Royals suffer another walk-off loss to the Tigers, this time in 10 innings

04/02/2014 3:39 PM

08/06/2014 10:40 AM

The picture felt familiar, because it was: A dejected reliever, a resolute but weary manager and another walk-off Royals loss to the Tigers, a 2-1 defeat in 10 innings at Comerica Park.

The reliever this time was Tim Collins. He served up a run-scoring single to Detroit second baseman Ian Kinsler. Once more the Tigers massed inside the diamond as the Royals dropped their second consecutive game to start the season.

In the process, the team wasted a seven-inning gem from new addition Jason Vargas. They flubbed their two chances to dust up reigning American League Cy Young award winner Max Scherzer. They staged a ninth-inning rally off six-time All Star closer Joe Nathan, only to watch Collins crumble without his command in the next frame.

“I couldn’t find the plate today,” Collins said, and the results showed: He issued a leadoff walk, and then another free pass two batters later. Kinsler thumped a flat, elevated changeup to end the proceedings.

The final moments hurt, and this team’s bullpen, so superlative in 2013, has not begun this season with promise. But the game featured a variety of smaller regrets. A pair of instant replay calls went against the Royals: One extended a Tigers rally, the other ended a Royals rally. The lineup notched just one extra-base hit, and failed to deliver during their limited opportunities.

Their only run came on Alex Gordon’s sacrifice fly with the bases loaded in the ninth. In the latter innings, Yost emptied his bench in search of upgrades. He utilized a bevy of pinch-runners.

But it was a decision to stand pat that invited questioning. In the eighth, catcher Salvador Perez roped a leadoff double. Yost removed him for speedy outfielder Jarrod Dyson.

The table was set. But Mike Moustakas and Lorenzo Cain struck out. Yost allowed shortstop Alcides Escobar to bat. The at-bat appeared a mismatch: Scherzer was the American League’s best pitcher in 2013; Escobar ranked last among hitters qualified for the batting title with a .559 on-base plus slugging percentage.

But Yost declined to insert outfielder Justin Maxwell in Escobar’s place. The season is too young, he explained, and the team hopes Escobar can rebound from last season’s performance.

“Pinch-hitting for guys gets in their dome,” Yost said. “And you don’t want to get in their dome in the second game. When nobody is really swinging the bat good.”

Escobar did make contact — a flyball to right that ended the threat.

The team had gone seven innings without touching Scherzer. Their best prior opportunity occurred in the first. Scherzer lacked command at the outset, and placed runners at the corners with one out. Up came Billy Butler.

Scherzer remained inexact. His first three pitches veered outside the zone. At 3-0, the dugout allowed Butler to swing away. The result was both predictable and painful. A year ago, Butler led the majors by grounding into 28 double plays. This was his first in 2014.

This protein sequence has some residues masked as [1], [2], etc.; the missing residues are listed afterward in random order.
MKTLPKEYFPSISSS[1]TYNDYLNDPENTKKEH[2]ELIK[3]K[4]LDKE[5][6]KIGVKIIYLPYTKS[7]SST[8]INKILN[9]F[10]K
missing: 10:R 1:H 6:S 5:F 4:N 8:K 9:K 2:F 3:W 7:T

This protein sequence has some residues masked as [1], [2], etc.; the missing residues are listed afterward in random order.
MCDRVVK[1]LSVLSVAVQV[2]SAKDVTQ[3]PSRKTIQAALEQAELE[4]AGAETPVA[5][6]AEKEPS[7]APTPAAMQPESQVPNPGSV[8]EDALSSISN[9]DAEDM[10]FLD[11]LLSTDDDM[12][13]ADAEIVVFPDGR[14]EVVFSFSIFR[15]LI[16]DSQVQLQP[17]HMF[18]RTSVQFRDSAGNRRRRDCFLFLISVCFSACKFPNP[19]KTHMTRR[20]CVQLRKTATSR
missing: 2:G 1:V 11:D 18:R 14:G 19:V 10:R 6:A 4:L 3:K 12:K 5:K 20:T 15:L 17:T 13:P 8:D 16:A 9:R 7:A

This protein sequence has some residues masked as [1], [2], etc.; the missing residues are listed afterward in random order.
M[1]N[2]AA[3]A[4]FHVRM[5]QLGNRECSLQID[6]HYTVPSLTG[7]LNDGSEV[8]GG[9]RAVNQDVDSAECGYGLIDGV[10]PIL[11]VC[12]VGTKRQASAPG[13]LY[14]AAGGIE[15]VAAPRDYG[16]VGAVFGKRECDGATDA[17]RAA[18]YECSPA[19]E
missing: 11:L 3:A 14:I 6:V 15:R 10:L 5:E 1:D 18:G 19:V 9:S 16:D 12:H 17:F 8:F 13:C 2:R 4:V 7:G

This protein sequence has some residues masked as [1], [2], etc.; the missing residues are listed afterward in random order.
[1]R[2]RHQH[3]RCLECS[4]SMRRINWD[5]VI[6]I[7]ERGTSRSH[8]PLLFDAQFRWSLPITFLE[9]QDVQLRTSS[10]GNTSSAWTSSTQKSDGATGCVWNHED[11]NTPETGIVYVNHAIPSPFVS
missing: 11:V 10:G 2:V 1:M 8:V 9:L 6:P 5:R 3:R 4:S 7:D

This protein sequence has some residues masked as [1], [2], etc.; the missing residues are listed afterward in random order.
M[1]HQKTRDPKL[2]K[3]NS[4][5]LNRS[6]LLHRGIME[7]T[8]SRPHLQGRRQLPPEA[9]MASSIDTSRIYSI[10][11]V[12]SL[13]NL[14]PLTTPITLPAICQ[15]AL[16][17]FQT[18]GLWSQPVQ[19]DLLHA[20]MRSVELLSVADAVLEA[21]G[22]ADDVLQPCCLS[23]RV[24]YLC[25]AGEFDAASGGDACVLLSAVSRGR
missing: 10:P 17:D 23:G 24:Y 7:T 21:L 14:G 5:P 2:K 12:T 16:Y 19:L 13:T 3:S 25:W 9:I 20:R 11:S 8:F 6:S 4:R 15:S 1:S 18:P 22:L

“I’m not mad at myself for swinging at it,” Butler said. “I got the green light. I got a good pitch to hit. I just had a bad result.”

Scherzer rolled from there. A Royal did not reach second base until Perez’s eighth-inning double.

“We let him settle in,” Butler said. “And that’s what happens when you let good pitchers settle in.”

Yet the game remained close thanks to Vargas. In his first start as a Royal, he suffered a lone, one-pitch lapse. He limited Detroit to five hits. He struck out six.

After three no-hit innings, Vargas flipped a curveball over the plate to begin the fourth against Kinsler. The ball splashed into the Royals bullpen in left-center.

The sixth inning provided Vargas with both the day’s most treacherous jam and his finest hour. He allowed a pair of singles to open the frame. When he induced a groundball from rookie outfielder Tyler Collins, he appeared to have a double play in hand.

But Detroit manager Brad Ausmus challenged the call. A three-minute delay ensued before Collins was ruled safe. The interlude added to the tension as Vargas squared off with the reigning two-time American League MVP, Miguel Cabrera. “I knew that one run could have been the difference in that game,” Vargas said.

Vargas had displayed little fear against Cabrera in their first encounter; he froze him with an 88-mph fastball at the thighs for a first-inning strikeout. This time, Cabrera could only tap a grounder back to third base, where Mike Moustakas threw out Kinsler at the plate. When Vargas pumped another high fastball past designated hitter Victor Martinez, the inning was over.

Vargas’ teammates could not build on his performance. To arrest the early-season streak, the team will turn to rookie Yordano Ventura, the 22-year-old kid the team calls “Ace.” He faces Anibal Sanchez on Thursday afternoon.

“Definitely don’t want to get walked off both times,” Vargas said. “Or lose, in general. But we’ll come out tomorrow, watch Ace pitch and hopefully we can walk out of here, 1-2.”

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